Monthly Archives: January 2014

Minimum Wage action with Maximum results


The Minimum Wage Panel that has been touring Ontario is to report its recommendations shortly.  There is a movement to raise the Minimum wage by close to 40% to $14/hour from the current $10.25/hour.

Early December I was pleased to take part in the ACORN Ottawa forum on the topic of raising the Minimum Wage. I was joined by representatives of the Green, Ontario New Democratic, Communist and People with Special Needs Political Parties.  It was a good 2.5 hours of discussion and debate with a good sized audience from the area.  Labour Minister and Ottawa Centre MPP Liberal Yasir Naqvi did not appear.  I do not expect he will have anything to say on this until the recommendations are released.

A minimum wage increase is needed, but is a $4 increase in the cards? No – that size of increase will do more harm than help Ontario.  The province cannot afford the increase – nor can the Small and Medium sized businesses here.

Who pays for increase?  The employees, the business owners and consumers will pay.  How do they pay?

Employees at Minimum Wage are not the only employees affected.  Going to $14/hour means those working at above Minimum Wage and below $14 will also (or should) see an increase in wages.

Owners will see an increase in overhead expenses.  To pay for these increased wages, employees may have scheduled work hours reduced – meaning the increase in hourly rate will be negated by reduced work hours.  Business owners may spend more hours in the shop, covering the hours that were cut.

Consumers pay as some or all of the cost of increased wages will go to the consumer to pick up.  How far can the consumer be stretched before they stop spending and start to look after themselves and keep the cash at home?

It is an economic domino effect; the end is not a nice show or a nice design.

So just what is the answer?  Here are a few ideas and thoughts to ponder.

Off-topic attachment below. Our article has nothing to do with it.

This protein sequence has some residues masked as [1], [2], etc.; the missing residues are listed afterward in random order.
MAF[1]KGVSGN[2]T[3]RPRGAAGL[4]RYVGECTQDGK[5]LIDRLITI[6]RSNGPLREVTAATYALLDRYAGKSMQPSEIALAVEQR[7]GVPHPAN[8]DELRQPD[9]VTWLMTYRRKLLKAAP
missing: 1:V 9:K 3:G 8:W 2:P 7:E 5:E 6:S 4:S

1. An indexed Minimum Wage.  While most workers receive a Cost of Living Allowance increase (COLA), the minimum wage is not subject to these indexed increases.  Ontario should follow Nova Scotia and the Yukon and tie Minimum Wage to the rate of inflation.  I support this move as does the Ontario Chamber of Commerce to ensure there is predictability for businesses.
  2. The Ontario PC Party White Paper “Welfare to Work” has strong initiatives to get people out of the minimum wage bubble.
    1. Stop the Claw Back and allow OW/ODSP recipients keep more of their earning
    2. Accelerate Job Placement for OW/ODSP recipients
    3. Work to make private sector rental housing more available to those in need
    4. Establish a Pathway to Employment Plan for OW/ODSP recipients
    5. Unions should recognize their part in the process. I DO NOT begrudge the wage increases won in contract negotiations or arbitration.  As a former unionized worker and representative I know these workers are good tax paying citizens – but these increases play a part in the cost of everything.  From goods, services and taxation – these increases play a part in the widening of the wage gap and the gap of affordability.  It was good to see PSAC and the Ottawa and District Labour Council at the ACORN debate to defend the need of Minimum Wage Workers – but would they ever advise their workers to accept a freeze so their low wage counterparts can close the gap on the highest paid?
    6. Create an environment in Ontario to bring back ‘better than minimum wage’ jobs. Last week I wrote on Tim Hudak’s ‘One Million Jobs Plan’, the five steps in this plan are needed to bring business and manufacturing back to Ontario and give Ontarians access to better than $14/hour jobs.

So now we wait…for not only the panel recommendations but also the response of the Ontario government.  Do we need to raise the Minimum Wage?  Yes we do.  But how much and how it is done will be critical to everyone in Ontario.  We need to do this right and not all at once.

If you believe this is what we need to do, please support me in Ottawa Centre and Tim Hudak in Ontario by donating at  Only through an Ontario PC/Tim Hudak government can we make the turn and help everyone in Ontario.  You can see more on the Million Jobs Act at

I can be found Twitter @robertdekker, on Facebook at and at  Please follow me and send me your thoughts on this and other posts to

One Million Jobs

Million Jobs

This past week, Ontario Opposition Leader Tim Hudak announced his intention to introduce “The Million Jobs Act”.  It will be part of the Ontario PC platform when the next Provincial Election is called as there is little hope that the Ontario Liberals and NDP will embrace the act in Queens Park and pass the Act into law.

The act is based on five courses of action that need to be taken to bring good paying jobs to Ontario.

1.    Produce more jobs and increase take home pay through lower taxes and less debt.

The need to reduce our debt, Ontario’s debt has doubled from $139M to $273M since 2013.  It is on course to exceed $300M by 2015.  The Million Jobs Act will use tools, such as a government wage freeze and reduce taxes on employers so hiring can start once again.

2.    Ensure affordable energy that will create jobs, not eliminate them

The government has ignored the broader economy by focusing on creating jobs in the energy sector itself.  The government seems intent on making consumers pay the increased cost to achieve a narrow goal in this province.